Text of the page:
You write well, haveanelephantasticday. I love your “presumably a momentous occasion that inspired a celebration.” If you could tell us, either at 0:01, or here, that the hands (and glasses) are approaching the middle of the screen from opposite sides, one left, one right, we’ll have a better chance of seeing the scene correctly. You are entirely correct to say that the glasses approach in slow motion, but for what purpose, do you suppose? Why does the director make this choice? Is it to insure that we will not miss the collision? Is it to give us time to anticipate the collision? Is it to trick us into thinking that the meeting will be a slow and soft one? You may not even have these questions in mind when looking at the first three seconds, but at some point in the viewing, you’ll start to subconsciously react to the repeated slow collisions. Is it possible (this is REALLY thinking ahead) that the director wants to emphasize how our perceptions are altered by wine, beer, whiskey? We think we’re driving at a safe speed, but in reality the collisions we cause are MUCH more violent than we would have predicted?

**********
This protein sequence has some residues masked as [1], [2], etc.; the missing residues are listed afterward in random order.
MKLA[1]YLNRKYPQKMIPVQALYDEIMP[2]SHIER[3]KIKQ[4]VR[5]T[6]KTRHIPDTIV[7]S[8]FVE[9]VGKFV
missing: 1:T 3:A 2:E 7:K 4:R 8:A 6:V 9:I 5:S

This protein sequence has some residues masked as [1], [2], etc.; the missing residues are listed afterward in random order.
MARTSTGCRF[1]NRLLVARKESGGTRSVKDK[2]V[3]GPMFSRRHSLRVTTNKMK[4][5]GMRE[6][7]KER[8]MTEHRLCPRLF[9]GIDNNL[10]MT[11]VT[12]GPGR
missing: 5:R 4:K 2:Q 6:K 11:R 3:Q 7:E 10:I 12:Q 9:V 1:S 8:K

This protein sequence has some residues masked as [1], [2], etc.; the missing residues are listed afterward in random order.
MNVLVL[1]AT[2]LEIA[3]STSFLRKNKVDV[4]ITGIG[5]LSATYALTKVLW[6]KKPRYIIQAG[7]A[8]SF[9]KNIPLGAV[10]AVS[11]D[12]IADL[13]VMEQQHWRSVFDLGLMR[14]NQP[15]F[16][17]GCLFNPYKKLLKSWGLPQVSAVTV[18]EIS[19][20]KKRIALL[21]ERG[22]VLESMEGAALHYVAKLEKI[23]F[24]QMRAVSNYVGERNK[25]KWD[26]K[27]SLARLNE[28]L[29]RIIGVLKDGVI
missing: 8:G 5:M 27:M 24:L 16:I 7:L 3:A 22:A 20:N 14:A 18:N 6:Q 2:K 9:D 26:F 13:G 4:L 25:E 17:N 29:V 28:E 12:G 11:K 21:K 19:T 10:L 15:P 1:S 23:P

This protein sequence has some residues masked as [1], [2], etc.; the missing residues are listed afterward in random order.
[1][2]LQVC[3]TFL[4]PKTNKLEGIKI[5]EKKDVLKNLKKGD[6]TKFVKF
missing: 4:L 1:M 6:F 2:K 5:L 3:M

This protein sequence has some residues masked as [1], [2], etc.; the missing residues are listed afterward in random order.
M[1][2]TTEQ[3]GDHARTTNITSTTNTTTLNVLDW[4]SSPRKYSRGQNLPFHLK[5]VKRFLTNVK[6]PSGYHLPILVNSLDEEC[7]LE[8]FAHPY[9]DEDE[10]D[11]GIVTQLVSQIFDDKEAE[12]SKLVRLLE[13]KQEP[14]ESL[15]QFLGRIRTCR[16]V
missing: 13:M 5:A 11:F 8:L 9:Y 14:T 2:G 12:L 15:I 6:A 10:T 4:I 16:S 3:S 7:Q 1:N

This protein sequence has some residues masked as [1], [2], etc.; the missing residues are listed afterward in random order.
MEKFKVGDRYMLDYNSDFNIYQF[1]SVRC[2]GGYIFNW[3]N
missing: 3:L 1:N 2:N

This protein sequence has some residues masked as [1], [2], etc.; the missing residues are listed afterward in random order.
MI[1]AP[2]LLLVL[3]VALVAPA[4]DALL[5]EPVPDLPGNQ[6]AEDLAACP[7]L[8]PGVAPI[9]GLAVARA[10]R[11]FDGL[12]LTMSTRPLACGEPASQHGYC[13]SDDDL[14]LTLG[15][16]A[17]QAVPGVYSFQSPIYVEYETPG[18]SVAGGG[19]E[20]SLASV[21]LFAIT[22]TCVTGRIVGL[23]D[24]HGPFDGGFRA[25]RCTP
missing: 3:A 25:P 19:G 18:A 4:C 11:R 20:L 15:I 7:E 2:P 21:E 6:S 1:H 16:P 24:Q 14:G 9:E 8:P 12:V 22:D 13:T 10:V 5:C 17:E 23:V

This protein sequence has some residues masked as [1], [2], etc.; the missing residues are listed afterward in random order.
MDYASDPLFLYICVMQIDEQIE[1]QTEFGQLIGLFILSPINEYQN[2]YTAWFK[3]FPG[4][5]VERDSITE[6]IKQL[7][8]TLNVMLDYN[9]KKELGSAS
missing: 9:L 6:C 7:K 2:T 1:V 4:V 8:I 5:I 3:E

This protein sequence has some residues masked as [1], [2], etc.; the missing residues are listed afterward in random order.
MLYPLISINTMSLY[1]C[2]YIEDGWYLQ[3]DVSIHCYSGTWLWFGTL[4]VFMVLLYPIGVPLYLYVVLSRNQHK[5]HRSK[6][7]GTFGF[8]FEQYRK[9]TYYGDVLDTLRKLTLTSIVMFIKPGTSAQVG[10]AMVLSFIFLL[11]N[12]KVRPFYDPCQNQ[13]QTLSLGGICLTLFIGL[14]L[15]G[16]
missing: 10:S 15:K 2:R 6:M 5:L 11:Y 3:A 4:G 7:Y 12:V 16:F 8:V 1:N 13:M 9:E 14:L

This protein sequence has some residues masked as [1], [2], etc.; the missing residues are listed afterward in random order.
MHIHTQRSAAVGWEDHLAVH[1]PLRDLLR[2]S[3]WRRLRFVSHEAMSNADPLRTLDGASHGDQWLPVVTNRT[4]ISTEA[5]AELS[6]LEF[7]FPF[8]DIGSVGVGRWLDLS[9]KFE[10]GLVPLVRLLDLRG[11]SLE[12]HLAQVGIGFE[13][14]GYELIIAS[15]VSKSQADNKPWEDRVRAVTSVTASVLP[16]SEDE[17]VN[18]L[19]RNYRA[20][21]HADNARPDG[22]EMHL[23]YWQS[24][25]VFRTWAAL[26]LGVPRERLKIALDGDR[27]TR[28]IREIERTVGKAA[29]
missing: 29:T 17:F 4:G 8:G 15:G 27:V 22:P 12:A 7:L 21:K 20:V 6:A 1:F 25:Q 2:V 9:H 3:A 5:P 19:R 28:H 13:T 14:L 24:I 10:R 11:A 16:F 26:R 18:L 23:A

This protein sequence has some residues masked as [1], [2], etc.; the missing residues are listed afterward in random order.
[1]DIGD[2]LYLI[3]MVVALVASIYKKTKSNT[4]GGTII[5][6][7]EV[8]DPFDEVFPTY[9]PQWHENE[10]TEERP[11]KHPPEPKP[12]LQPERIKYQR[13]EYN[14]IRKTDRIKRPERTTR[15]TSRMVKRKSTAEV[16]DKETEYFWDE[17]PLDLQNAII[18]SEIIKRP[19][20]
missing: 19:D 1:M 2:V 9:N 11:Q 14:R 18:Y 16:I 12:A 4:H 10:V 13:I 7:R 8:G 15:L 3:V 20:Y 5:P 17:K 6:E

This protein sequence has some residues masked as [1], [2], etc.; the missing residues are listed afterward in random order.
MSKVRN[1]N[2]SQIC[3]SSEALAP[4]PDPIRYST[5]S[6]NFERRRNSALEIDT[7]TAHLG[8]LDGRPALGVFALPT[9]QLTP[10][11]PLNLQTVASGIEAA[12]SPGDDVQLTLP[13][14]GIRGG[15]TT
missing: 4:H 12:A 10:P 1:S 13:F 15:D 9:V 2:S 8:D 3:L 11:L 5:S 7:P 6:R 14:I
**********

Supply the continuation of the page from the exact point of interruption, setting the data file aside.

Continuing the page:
PUNCTUATION: the period ALWAYS goes inside the quotation marks. ALWAYS. Even when the quotation is a single word. SO: “cheers.” NOT: “cheers”.
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  • 0:06 The glasses are clinking for their cheers.
    It’s good to isolate this moment because it is the last moment of the “expected.” The first time we see this video, we believe the action to be a simple clinking of glasses. To this frame, we are comfortable with that interpretation.